ANKARA – Turkish President Recep Tayyip Erdogan, facing a challenge to his long reign in May 14 elections, could go as far as moving to annex illegally occupied Northern Cyprus with Turkey, warned a Cypriot economist.
Theodoros Panayotou, 2007 Nobel Peace Prize contributor, Director of the Cyprus International Institute of Management (CIIM) wrote in The Cyprus Mail of what he said is the danger.
Foreign Minister Ioannis Kasoulides had said that Cyprus is at risk because it could not stand up to Turkey and that Erdogan will find a proxy cause because he won’t make good on his threat to invade Greece, which has built an arsenal and foreign alliances against him.
With his popularity dropping over record inflation, Erdogan – said Panayotou – will need more than another intervention in Cyprus’s Exclusive Economic Zone (EEZ) where Turkey is drilling for oil and gas or an episode on the Green Line dividing the two sides of the island.
He said those “will not inflame nationalism in Turkey enough to raise Erdogan’s popularity to levels that will ensure his re-election to the Presidency,” as his volatility and anger rise.
“The only action that will be of historical importance is the annexation of the occupied territories to Turkey. This will expand Turkey’s territories for the first time in the hundred years since the founding of the modern Turkish state by Kemal Atatürk, the ‘Father of the Turks’, an honorific title bestowed on him by the Turkish parliament in 1934. This has a great symbolism for Erdogan, who wants to emerge as the new ‘Father of the Turks’, with an Islamic flavour this time,” he wrote.
“(…) Erdogan sees the annexation of the occupied Cypriot territories as the beginning of the revival of the Ottoman Empire or at least the ‘Blue Fatherland,’” he wrote, although Turkey refers to its imperialism as Blue Homeland.
WALKING THE GREEN LINE
Panayotou said he has sources confirming there’s a reason to worry, including from key officials in Erdogan’s government who were his former graduate students at Harvard from 2000-9, without naming them.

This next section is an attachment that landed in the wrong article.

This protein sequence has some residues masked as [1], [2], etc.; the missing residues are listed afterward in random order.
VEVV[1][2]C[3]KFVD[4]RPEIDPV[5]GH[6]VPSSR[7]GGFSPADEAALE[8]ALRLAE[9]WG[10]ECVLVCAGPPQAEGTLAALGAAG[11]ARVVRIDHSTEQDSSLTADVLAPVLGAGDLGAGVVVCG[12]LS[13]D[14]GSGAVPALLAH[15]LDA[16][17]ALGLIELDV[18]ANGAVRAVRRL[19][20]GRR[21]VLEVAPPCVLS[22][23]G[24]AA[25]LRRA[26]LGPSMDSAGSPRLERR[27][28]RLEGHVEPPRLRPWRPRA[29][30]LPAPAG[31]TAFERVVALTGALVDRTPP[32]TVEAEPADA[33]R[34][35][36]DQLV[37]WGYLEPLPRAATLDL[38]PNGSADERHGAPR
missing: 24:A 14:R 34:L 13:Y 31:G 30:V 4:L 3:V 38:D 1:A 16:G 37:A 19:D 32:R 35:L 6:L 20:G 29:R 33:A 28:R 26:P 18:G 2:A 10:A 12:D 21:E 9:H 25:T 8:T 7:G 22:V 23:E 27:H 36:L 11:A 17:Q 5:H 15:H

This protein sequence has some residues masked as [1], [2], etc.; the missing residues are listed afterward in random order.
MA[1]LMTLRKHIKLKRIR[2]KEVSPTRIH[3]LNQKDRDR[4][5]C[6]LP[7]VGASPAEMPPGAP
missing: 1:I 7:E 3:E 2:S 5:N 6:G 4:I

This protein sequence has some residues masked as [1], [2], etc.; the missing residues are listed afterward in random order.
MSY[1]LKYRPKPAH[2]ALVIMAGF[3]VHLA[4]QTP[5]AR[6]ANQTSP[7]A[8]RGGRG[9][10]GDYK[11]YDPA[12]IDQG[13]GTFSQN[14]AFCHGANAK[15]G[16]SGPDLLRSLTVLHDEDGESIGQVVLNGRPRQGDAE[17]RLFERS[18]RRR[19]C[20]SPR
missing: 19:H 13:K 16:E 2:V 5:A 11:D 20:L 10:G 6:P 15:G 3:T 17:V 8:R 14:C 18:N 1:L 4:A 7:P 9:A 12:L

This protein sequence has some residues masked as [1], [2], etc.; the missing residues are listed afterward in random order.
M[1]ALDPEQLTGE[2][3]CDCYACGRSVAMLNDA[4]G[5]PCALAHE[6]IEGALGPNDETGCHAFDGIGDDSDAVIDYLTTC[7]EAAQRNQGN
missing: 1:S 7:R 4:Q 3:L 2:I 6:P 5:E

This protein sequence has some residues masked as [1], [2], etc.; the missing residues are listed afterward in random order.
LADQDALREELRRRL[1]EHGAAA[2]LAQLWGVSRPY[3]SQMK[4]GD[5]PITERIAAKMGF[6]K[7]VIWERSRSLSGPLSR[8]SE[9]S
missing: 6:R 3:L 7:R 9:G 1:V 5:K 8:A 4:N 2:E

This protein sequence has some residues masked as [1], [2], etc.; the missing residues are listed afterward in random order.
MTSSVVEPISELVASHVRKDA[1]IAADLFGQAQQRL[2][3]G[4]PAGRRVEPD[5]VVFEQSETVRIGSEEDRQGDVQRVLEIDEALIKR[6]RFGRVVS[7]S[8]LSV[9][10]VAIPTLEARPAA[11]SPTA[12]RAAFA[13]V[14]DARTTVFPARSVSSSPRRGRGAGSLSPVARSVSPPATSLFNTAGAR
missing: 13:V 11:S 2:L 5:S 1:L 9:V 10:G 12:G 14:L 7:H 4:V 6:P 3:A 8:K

He said they told him that, “Annexation is the most likely scenario because ‘it contains less risk and more symbolism,’” Erdogan having an ally in hardline nationalist Turkish-Cypriot leader Ersin Tatar.
Panayotou said the annexation would be “legitimized” in a referendum noting that all attempts at reunification have failed – Tatar said he won’t even try and has instead demanded the United Nations and world accept the occupied, isolated side only Turkey recognizes.
Another argument that would be used, said the economist, is that a two-state solution with permanent partition hasn’t been accepted, the Greek-Cypriot government a member of the European Union that Turkey’s hopes of joining, that began in 2005, worsening under Erdogan’s authoritarian rule.
“Therefore, the only remaining option that will end the ‘half-century-long isolation of the Turkish Cypriots’ is the annexation of the occupied lands to the ‘motherland,’” Panayotou said will be Erdogan’s answer.
“Inside Turkey, the annexation will be presented by Erdogan as a bold patriotic act of historical and national importance on the occasion of the centenary of the declaration of the Turkish state,” and get him re-elected, said Panayotou of what he thinks is Erdogan’s end game.
Cyprus will elect a new President in February and Greece is having elections in the spring, with Turkey’s elections and Erdogan’s unpredictability seen a catalyst for creating an incident – or annexation of the Turkish-Cypriot side.
Panayotou said with Greece likely to have a caretaker government between elections because a first round almost certainly won’t bring a new administration, that Erdogan could strike for annexation in April.
“The international reactions, subdued – as always – will be limited to verbal condemnation. Greece will support us but will not risk war, and the European Union will be content with lukewarm sanctions that will not prevent Turkish plans. The UN will condemn but that’s all,” he said.